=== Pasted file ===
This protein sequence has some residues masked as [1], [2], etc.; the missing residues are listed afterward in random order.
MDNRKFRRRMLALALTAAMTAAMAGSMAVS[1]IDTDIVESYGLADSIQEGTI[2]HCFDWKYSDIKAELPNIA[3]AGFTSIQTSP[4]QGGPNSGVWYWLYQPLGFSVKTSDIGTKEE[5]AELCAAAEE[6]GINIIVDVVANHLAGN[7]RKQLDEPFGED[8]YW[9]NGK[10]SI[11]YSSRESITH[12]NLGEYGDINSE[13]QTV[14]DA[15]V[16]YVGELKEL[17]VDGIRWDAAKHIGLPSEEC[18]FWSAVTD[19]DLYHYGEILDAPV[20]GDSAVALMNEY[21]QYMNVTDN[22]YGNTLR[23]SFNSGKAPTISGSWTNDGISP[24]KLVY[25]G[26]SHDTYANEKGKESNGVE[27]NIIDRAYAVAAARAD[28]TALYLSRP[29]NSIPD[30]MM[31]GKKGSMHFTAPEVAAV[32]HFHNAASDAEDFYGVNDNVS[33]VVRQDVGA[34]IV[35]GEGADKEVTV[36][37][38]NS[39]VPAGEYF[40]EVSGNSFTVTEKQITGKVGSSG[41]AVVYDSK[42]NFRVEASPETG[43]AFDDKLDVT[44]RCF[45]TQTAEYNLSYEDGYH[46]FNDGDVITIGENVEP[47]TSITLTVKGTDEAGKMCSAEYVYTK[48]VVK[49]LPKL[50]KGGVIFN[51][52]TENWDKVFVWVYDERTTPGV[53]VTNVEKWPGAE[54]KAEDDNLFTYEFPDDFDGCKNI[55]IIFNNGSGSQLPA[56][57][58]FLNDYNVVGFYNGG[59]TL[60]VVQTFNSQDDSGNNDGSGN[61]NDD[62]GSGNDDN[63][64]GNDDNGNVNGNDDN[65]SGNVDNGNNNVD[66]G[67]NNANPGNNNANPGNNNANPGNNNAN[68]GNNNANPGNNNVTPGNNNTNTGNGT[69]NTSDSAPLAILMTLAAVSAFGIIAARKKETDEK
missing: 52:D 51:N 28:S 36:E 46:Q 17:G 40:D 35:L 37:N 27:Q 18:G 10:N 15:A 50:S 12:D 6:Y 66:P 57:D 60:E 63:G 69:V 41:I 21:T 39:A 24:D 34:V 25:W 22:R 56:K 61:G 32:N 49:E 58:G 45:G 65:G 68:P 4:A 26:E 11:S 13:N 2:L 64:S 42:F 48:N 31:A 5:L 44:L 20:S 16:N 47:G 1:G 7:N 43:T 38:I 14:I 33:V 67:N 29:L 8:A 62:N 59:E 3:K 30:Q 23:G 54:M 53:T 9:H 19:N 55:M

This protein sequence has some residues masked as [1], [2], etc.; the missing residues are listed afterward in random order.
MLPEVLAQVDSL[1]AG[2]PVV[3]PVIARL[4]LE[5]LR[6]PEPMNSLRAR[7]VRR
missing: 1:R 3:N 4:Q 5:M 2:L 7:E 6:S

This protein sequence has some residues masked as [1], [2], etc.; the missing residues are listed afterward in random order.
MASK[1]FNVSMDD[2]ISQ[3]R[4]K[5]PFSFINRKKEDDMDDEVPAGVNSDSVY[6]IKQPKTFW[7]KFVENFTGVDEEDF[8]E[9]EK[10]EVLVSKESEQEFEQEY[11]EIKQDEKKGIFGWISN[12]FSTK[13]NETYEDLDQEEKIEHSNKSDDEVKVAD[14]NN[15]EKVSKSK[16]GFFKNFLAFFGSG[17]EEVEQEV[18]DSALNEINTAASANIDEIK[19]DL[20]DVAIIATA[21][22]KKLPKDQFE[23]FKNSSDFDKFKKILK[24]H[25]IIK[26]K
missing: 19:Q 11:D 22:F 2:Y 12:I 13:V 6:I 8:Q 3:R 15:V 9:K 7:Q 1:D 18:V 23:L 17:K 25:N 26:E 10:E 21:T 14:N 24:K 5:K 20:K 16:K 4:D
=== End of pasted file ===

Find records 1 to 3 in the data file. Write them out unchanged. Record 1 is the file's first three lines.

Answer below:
This protein sequence has some residues masked as [1], [2], etc.; the missing residues are listed afterward in random order.
MDNRKFRRRMLALALTAAMTAAMAGSMAVS[1]IDTDIVESYGLADSIQEGTI[2]HCFDWKYSDIKAELPNIA[3]AGFTSIQTSP[4]QGGPNSGVWYWLYQPLGFSVKTSDIGTKEE[5]AELCAAAEE[6]GINIIVDVVANHLAGN[7]RKQLDEPFGED[8]YW[9]NGK[10]SI[11]YSSRESITH[12]NLGEYGDINSE[13]QTV[14]DA[15]V[16]YVGELKEL[17]VDGIRWDAAKHIGLPSEEC[18]FWSAVTD[19]DLYHYGEILDAPV[20]GDSAVALMNEY[21]QYMNVTDN[22]YGNTLR[23]SFNSGKAPTISGSWTNDGISP[24]KLVY[25]G[26]SHDTYANEKGKESNGVE[27]NIIDRAYAVAAARAD[28]TALYLSRP[29]NSIPD[30]MM[31]GKKGSMHFTAPEVAAV[32]HFHNAASDAEDFYGVNDNVS[33]VVRQDVGA[34]IV[35]GEGADKEVTV[36][37][38]NS[39]VPAGEYF[40]EVSGNSFTVTEKQITGKVGSSG[41]AVVYDSK[42]NFRVEASPETG[43]AFDDKLDVT[44]RCF[45]TQTAEYNLSYEDGYH[46]FNDGDVITIGENVEP[47]TSITLTVKGTDEAGKMCSAEYVYTK[48]VVK[49]LPKL[50]KGGVIFN[51][52]TENWDKVFVWVYDERTTPGV[53]VTNVEKWPGAE[54]KAEDDNLFTYEFPDDFDGCKNI[55]IIFNNGSGSQLPA[56][57][58]FLNDYNVVGFYNGG[59]TL[60]VVQTFNSQDDSGNNDGSGN[61]NDD[62]GSGNDDN[63][64]GNDDNGNVNGNDDN[65]SGNVDNGNNNVD[66]G[67]NNANPGNNNANPGNNNANPGNNNAN[68]GNNNANPGNNNVTPGNNNTNTGNGT[69]NTSDSAPLAILMTLAAVSAFGIIAARKKETDEK
missing: 52:D 51:N 28:S 36:E 46:Q 17:G 40:D 35:L 37:N 27:Q 18:G 10:N 15:A 50:S 12:D 6:Y 66:P 57:D 60:E 63:G 69:V 41:I 21:T 39:A 24:D 34:V 25:W 22:R 56:K 61:G 32:N 49:E 58:G 45:G 65:G 68:P 4:A 26:E 11:S 13:N 2:L 64:S 42:F 48:N 31:A 5:L 44:L 20:S 16:N 47:G 1:G 7:N 43:T 38:I 14:I 33:V 67:N 29:L 8:A 62:N 59:E 3:K 30:Q 23:G 54:M 53:T 9:H 19:N 55:M

This protein sequence has some residues masked as [1], [2], etc.; the missing residues are listed afterward in random order.
MLPEVLAQVDSL[1]AG[2]PVV[3]PVIARL[4]LE[5]LR[6]PEPMNSLRAR[7]VRR
missing: 1:R 3:N 4:Q 5:M 2:L 7:E 6:S

This protein sequence has some residues masked as [1], [2], etc.; the missing residues are listed afterward in random order.
MASK[1]FNVSMDD[2]ISQ[3]R[4]K[5]PFSFINRKKEDDMDDEVPAGVNSDSVY[6]IKQPKTFW[7]KFVENFTGVDEEDF[8]E[9]EK[10]EVLVSKESEQEFEQEY[11]EIKQDEKKGIFGWISN[12]FSTK[13]NETYEDLDQEEKIEHSNKSDDEVKVAD[14]NN[15]EKVSKSK[16]GFFKNFLAFFGSG[17]EEVEQEV[18]DSALNEINTAASANIDEIK[19]DL[20]DVAIIATA[21][22]KKLPKDQFE[23]FKNSSDFDKFKKILK[24]H[25]IIK[26]K
missing: 19:Q 11:D 22:F 2:Y 12:I 13:V 6:I 8:Q 3:R 15:V 9:K 7:Q 1:D 18:V 23:L 17:K 25:N 26:E 10:E 21:T 14:N 24:K 5:K 20:K 16:K 4:D